President Obama reportedly urged Jewish communal leaders to speak to their friends and colleagues in Israel and to “search your souls” over Israel’s seriousness about making peace.
In an hourlong meeting Tuesday with about 50 representatives from the Jewish community’s chief foreign policy umbrella group, the Conference of Presidents of Major American Jewish Organizations, Obama reiterated the U.S. commitment to Israel, according to statements from both the White House and Conference of Presidents.
But several participants at the meeting told JTA that the president also implied that Israel bears primary responsibility for moving the peace process ahead. They interpreted the president’s comments either as hostile, naïve or unsurprising.
Obama said Palestinian Authority President Mahmoud Abbas is eager to secure his legacy by establishing a Palestinian state and would accept a decent offer if it was on the table, according to participants.
“The Palestinians don’t feel confident that the Netanyahu government is serious about territorial concessions,” the president reportedly said.
Obama reportedly said that the Jewish sections of Jerusalem would remain in Israeli hands as part of any peace deal, but that the Arab sections would not.
Participants uniformly declined to speak on the record about the meeting, in keeping with admonitions from Conference of Presidents leaders that specifics should not be discussed publicly. While there was general consistency in the reports about Obama’s comments, interpretation of them varied widely.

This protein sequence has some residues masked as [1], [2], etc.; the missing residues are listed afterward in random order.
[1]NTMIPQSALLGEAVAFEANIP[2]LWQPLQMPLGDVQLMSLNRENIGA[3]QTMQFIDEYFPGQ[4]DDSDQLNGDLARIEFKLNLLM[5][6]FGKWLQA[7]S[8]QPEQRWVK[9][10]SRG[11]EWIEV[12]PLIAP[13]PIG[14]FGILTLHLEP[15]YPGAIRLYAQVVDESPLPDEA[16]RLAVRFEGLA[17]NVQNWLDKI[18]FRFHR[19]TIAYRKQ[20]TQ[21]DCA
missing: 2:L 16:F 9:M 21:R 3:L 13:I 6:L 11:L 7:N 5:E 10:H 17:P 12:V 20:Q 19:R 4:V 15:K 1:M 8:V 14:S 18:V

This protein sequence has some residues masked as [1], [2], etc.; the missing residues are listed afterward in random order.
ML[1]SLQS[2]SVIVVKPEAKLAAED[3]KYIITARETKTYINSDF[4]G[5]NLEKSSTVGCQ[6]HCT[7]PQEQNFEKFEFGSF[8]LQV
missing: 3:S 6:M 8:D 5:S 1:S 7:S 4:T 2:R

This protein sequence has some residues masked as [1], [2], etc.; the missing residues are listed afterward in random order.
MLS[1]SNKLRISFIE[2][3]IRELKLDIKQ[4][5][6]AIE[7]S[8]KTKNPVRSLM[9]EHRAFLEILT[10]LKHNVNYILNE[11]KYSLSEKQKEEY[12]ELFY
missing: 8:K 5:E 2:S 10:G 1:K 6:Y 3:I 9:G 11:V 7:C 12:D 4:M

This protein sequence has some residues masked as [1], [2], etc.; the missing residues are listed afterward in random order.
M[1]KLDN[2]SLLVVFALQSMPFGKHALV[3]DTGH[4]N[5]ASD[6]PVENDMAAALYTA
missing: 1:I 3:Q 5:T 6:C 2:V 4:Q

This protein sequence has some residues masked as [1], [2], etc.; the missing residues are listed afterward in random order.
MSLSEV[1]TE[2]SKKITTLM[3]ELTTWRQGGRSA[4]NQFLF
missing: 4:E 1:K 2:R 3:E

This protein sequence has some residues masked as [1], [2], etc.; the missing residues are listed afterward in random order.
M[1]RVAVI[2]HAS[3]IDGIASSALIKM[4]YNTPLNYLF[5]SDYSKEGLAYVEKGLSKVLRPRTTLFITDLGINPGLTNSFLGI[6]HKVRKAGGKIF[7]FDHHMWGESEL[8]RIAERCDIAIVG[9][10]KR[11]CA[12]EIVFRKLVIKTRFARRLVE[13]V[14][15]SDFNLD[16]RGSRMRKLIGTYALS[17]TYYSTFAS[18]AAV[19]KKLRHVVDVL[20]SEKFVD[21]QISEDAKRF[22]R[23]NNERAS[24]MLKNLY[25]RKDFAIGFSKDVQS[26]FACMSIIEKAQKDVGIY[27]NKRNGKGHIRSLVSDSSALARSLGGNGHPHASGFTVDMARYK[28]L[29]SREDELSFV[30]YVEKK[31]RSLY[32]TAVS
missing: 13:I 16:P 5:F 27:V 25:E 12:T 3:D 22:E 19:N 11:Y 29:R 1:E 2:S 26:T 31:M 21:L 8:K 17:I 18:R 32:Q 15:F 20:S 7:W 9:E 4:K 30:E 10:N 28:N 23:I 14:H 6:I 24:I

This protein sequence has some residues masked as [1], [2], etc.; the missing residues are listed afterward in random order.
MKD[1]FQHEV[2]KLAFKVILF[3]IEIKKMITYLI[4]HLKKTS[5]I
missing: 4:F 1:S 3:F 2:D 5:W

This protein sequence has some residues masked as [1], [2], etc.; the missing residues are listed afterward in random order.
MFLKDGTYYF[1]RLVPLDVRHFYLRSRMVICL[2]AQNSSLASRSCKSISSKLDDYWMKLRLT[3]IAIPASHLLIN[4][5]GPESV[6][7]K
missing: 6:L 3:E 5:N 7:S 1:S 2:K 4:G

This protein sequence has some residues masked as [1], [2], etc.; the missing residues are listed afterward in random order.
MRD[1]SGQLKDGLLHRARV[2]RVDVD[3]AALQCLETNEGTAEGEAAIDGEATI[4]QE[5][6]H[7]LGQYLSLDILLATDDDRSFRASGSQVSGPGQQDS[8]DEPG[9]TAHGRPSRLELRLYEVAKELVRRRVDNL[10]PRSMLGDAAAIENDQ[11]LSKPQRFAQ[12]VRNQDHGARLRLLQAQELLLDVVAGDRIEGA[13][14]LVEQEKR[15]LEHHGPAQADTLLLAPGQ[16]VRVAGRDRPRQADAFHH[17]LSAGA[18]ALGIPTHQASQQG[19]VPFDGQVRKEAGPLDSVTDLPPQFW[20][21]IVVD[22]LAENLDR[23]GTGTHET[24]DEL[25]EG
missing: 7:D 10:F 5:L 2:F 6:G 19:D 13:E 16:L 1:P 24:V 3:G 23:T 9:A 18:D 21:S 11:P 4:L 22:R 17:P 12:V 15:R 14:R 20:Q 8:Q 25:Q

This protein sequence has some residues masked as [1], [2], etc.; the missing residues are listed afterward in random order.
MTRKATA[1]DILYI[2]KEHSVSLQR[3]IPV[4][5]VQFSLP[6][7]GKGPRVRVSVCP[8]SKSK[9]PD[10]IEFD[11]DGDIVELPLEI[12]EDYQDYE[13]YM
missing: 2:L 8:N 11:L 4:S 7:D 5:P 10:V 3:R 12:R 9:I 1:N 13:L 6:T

“Many people felt that their worst fears about Obama were confirmed with respect to Israel,” one participant said. “They felt an enormous hostility towards Israel.”
Other participants disagreed, calling such views ridiculous. They said the meeting was a positive one, described the president as “thoughtful” and “forthcoming” in his remarks, and said no new ground was broken.
“The people who loved Obama probably still love him, the people who had big reservations about Obama probably have more reservations than they had before,” one longtime Jewish organizational official told JTA.
The atmosphere, most agreed, was cordial and gracious.
“I thought he reaffirmed his support of Israel, and I thought he did it quite well,” said one participant. “Nothing that he said would I interpret in any way as being anti Israel or opposed to Israel.”
Others suggested that the president wasn’t hostile so much as naïve about Palestinian intentions and his belief about Israel’s supposed lack of commitment to peacemaking. Still others suggested both interpretations were flawed.
“I think the president showed a deep understanding, in great depth, of the issues that have arisen in the Middle East, including the Palestinian-Israeli peace process as well as the broader regional issues,” a participant told JTA. “I would be very surprised for anybody in the room who listened to the detailed and thoughtful way in which he responded to questions to characterize them as naïve or unknowledgeable.”
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